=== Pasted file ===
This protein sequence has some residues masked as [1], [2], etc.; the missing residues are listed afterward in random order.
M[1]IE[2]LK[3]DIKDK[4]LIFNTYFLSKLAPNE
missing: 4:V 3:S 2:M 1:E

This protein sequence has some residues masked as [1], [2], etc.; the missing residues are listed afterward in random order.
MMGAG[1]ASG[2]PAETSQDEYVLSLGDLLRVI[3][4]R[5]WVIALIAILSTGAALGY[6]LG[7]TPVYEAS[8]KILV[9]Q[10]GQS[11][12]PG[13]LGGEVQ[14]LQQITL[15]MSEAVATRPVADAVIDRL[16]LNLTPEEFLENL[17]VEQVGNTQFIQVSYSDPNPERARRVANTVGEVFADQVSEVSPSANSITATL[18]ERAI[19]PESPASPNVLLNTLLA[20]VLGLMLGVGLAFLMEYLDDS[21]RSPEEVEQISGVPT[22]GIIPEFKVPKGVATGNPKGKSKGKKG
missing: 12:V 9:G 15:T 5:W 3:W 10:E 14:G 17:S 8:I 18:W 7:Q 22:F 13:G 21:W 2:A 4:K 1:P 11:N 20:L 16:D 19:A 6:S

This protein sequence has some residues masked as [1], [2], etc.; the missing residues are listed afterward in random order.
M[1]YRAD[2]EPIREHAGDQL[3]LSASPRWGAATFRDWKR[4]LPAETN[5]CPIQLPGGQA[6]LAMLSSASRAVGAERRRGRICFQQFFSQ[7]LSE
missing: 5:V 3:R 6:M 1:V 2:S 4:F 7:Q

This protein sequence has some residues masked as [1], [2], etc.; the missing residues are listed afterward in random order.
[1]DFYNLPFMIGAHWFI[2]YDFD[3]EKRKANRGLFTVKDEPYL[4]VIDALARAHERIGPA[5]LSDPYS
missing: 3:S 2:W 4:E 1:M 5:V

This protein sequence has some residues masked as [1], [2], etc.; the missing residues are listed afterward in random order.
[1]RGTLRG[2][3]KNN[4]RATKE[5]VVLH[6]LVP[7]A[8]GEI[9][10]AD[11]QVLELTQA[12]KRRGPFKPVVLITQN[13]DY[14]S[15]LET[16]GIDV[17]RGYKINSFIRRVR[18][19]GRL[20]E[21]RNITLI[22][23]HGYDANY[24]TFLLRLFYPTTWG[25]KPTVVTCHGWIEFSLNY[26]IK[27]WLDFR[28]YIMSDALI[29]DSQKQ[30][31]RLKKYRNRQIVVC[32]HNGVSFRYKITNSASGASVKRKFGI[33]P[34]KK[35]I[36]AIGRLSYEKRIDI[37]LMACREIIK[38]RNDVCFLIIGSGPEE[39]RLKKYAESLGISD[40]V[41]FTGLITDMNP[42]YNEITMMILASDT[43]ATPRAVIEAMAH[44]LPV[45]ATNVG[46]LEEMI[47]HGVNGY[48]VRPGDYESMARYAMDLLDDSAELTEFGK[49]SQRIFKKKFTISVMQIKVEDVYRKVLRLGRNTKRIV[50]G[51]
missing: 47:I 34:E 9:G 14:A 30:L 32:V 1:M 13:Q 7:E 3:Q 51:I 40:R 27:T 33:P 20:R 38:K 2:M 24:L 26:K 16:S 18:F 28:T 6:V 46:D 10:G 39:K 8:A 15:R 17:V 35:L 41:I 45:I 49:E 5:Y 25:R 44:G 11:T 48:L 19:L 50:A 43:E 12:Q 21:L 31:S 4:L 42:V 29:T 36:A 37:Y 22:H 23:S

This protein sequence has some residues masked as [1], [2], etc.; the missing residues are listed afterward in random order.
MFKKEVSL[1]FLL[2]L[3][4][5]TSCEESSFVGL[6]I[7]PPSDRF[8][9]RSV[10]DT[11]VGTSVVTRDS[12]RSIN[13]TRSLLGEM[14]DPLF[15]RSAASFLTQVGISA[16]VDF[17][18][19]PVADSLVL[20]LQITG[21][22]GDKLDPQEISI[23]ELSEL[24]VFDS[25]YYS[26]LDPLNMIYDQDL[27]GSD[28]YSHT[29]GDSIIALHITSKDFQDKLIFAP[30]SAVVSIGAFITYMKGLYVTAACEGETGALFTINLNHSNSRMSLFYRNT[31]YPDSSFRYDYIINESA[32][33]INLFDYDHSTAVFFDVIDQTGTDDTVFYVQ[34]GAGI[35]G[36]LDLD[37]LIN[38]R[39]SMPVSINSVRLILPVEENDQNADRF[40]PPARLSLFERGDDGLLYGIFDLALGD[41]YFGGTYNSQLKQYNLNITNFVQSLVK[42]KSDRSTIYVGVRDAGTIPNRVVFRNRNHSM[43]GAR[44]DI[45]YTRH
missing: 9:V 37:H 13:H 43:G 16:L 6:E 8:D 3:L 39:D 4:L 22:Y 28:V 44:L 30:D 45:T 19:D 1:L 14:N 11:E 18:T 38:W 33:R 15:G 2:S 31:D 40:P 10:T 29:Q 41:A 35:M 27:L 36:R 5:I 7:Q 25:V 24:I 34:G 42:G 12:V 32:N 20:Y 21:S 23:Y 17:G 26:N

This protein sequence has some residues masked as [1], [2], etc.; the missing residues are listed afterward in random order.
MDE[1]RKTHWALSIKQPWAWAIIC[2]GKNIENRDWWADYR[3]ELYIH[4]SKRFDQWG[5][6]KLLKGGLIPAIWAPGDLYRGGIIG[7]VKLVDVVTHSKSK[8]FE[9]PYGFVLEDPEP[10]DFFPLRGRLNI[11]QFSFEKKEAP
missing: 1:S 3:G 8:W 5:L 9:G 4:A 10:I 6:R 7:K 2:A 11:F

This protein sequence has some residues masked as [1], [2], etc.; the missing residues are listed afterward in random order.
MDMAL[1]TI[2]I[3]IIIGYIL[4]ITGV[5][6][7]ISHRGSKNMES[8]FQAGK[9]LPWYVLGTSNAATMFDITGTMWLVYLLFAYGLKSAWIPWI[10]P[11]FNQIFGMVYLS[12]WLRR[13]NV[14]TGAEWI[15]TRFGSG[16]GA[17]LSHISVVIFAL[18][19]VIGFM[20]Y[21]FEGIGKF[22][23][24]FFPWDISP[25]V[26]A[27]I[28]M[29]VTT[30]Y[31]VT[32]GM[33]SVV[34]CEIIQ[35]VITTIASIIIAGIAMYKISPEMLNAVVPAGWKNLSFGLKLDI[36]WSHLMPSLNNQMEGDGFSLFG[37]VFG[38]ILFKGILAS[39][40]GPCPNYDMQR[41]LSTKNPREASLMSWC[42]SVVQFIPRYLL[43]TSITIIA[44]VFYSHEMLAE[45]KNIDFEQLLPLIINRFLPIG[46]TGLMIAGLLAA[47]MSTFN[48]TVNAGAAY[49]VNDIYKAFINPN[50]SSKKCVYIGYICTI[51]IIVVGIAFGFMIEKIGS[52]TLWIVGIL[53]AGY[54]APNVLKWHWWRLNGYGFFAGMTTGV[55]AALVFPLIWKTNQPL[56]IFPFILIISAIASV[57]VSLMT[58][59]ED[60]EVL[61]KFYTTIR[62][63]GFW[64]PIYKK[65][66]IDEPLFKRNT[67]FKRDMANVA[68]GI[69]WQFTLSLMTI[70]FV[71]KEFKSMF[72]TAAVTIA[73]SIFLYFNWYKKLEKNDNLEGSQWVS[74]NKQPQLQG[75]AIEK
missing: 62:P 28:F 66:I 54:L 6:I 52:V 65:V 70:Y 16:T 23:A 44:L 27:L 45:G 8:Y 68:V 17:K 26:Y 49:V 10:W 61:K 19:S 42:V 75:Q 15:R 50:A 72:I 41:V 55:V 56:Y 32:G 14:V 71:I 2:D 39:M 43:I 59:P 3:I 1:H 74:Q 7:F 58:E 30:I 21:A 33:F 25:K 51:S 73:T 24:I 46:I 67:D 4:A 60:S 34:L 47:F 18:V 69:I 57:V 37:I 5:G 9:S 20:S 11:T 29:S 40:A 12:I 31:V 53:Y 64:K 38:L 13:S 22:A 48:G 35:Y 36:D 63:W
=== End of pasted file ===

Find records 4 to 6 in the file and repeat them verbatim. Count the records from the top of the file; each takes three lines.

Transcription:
This protein sequence has some residues masked as [1], [2], etc.; the missing residues are listed afterward in random order.
[1]DFYNLPFMIGAHWFI[2]YDFD[3]EKRKANRGLFTVKDEPYL[4]VIDALARAHERIGPA[5]LSDPYS
missing: 3:S 2:W 4:E 1:M 5:V

This protein sequence has some residues masked as [1], [2], etc.; the missing residues are listed afterward in random order.
[1]RGTLRG[2][3]KNN[4]RATKE[5]VVLH[6]LVP[7]A[8]GEI[9][10]AD[11]QVLELTQA[12]KRRGPFKPVVLITQN[13]DY[14]S[15]LET[16]GIDV[17]RGYKINSFIRRVR[18][19]GRL[20]E[21]RNITLI[22][23]HGYDANY[24]TFLLRLFYPTTWG[25]KPTVVTCHGWIEFSLNY[26]IK[27]WLDFR[28]YIMSDALI[29]DSQKQ[30][31]RLKKYRNRQIVVC[32]HNGVSFRYKITNSASGASVKRKFGI[33]P[34]KK[35]I[36]AIGRLSYEKRIDI[37]LMACREIIK[38]RNDVCFLIIGSGPEE[39]RLKKYAESLGISD[40]V[41]FTGLITDMNP[42]YNEITMMILASDT[43]ATPRAVIEAMAH[44]LPV[45]ATNVG[46]LEEMI[47]HGVNGY[48]VRPGDYESMARYAMDLLDDSAELTEFGK[49]SQRIFKKKFTISVMQIKVEDVYRKVLRLGRNTKRIV[50]G[51]
missing: 47:I 34:E 9:G 14:A 30:L 32:V 1:M 13:Q 7:E 3:Q 51:I 40:R 27:T 33:P 20:R 38:K 2:M 24:L 26:K 16:S 18:F 28:T 6:V 46:D 10:G 39:K 8:A 15:R 17:V 35:L 41:I 45:I 49:E 5:Y 25:R 44:G 11:T 48:L 19:L 50:A 43:E 12:Q 21:L 31:S 4:L 42:V 29:T 36:A 37:Y 22:H 23:S

This protein sequence has some residues masked as [1], [2], etc.; the missing residues are listed afterward in random order.
MFKKEVSL[1]FLL[2]L[3][4][5]TSCEESSFVGL[6]I[7]PPSDRF[8][9]RSV[10]DT[11]VGTSVVTRDS[12]RSIN[13]TRSLLGEM[14]DPLF[15]RSAASFLTQVGISA[16]VDF[17][18][19]PVADSLVL[20]LQITG[21][22]GDKLDPQEISI[23]ELSEL[24]VFDS[25]YYS[26]LDPLNMIYDQDL[27]GSD[28]YSHT[29]GDSIIALHITSKDFQDKLIFAP[30]SAVVSIGAFITYMKGLYVTAACEGETGALFTINLNHSNSRMSLFYRNT[31]YPDSSFRYDYIINESA[32][33]INLFDYDHSTAVFFDVIDQTGTDDTVFYVQ[34]GAGI[35]G[36]LDLD[37]LIN[38]R[39]SMPVSINSVRLILPVEENDQNADRF[40]PPARLSLFERGDDGLLYGIFDLALGD[41]YFGGTYNSQLKQYNLNITNFVQSLVK[42]KSDRSTIYVGVRDAGTIPNRVVFRNRNHSM[43]GAR[44]DI[45]YTRH
missing: 9:V 37:H 13:H 43:G 16:L 6:E 8:D 3:L 39:D 4:L 22:Y 28:V 44:L 30:D 45:T 19:D 1:L 14:N 11:E 18:T 38:W 33:R 15:G 2:S 31:D 40:P 10:T 29:Q 41:A 35:M 27:L 36:R 5:I 7:Q 25:V 24:I 34:G 42:G 12:V 32:N 20:Y 21:S 23:Y 17:G 26:N